Address forms and gender in political discourse (the case of Greek, Kazakh, Russian)

Almira Tatkenova


The dominant ideologies of a society including those related to gender are put into practice via particular use of language. This paper presents findings from contrastive research that views address forms as a subcategory of linguistic gender involved in social gender construction in Kazakh, Rus­sian, and Greek political discourse: it discusses commonalities and differences from the viewpoint of Critical Discourse Analysis, which detects the social character of linguistic preferences and their role in existent power relations in the society. As the results illustrate, along with the speak­ers’ gender, there are other factors (the interviewee’s status, political affiliations of the newspaper, cultural norms) that shape the choice of address forms, communicative strategies of the speakers and type of interview (cooperation or contestation). Unequal distribution of power in the societies is evident not only in women’s numerical representation in socially and politically significant posi­tions but also in covertly gendered political discourse, with mass media representatives resorting to adversarial strategies of interviewing, and female politicians seem to be held responsible for all the flaws of their political institutions and are obliged to defend their right to be in power.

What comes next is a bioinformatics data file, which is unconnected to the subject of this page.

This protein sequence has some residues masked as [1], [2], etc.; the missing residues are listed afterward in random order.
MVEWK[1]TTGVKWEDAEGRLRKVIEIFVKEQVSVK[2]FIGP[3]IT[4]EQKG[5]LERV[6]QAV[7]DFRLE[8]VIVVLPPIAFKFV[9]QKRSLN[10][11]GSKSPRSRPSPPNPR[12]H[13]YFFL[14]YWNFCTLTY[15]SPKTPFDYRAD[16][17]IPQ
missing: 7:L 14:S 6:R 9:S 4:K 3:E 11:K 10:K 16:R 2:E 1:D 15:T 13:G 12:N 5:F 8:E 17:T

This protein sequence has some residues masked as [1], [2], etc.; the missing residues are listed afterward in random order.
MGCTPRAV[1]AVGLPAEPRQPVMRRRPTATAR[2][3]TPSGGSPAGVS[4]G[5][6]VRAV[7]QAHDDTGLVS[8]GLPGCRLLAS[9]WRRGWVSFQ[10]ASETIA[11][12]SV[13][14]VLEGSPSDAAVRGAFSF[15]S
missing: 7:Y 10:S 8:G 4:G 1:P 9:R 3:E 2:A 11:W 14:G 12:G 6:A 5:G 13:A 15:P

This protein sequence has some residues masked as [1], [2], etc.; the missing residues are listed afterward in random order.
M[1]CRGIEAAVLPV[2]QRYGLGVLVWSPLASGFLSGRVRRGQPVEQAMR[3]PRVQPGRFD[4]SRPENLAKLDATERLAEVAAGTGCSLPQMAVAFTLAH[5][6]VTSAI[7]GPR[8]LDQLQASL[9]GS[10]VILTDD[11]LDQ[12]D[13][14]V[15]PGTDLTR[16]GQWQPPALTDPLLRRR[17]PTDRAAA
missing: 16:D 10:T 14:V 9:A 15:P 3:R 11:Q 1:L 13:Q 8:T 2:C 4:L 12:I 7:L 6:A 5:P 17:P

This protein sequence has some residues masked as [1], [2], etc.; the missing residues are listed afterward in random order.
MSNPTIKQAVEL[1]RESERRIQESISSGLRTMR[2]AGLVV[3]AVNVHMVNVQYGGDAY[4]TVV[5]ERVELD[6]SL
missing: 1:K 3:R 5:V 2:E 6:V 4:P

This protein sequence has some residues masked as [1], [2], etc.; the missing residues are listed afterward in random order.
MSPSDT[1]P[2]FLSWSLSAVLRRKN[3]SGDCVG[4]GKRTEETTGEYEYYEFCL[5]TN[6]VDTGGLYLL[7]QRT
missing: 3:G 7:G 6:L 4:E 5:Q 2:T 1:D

gender; address forms’ political discourse; contrastive research

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Data publikacji: 2018-11-05 11:24:47
Data złożenia artykułu: 2018-02-07 19:54:53


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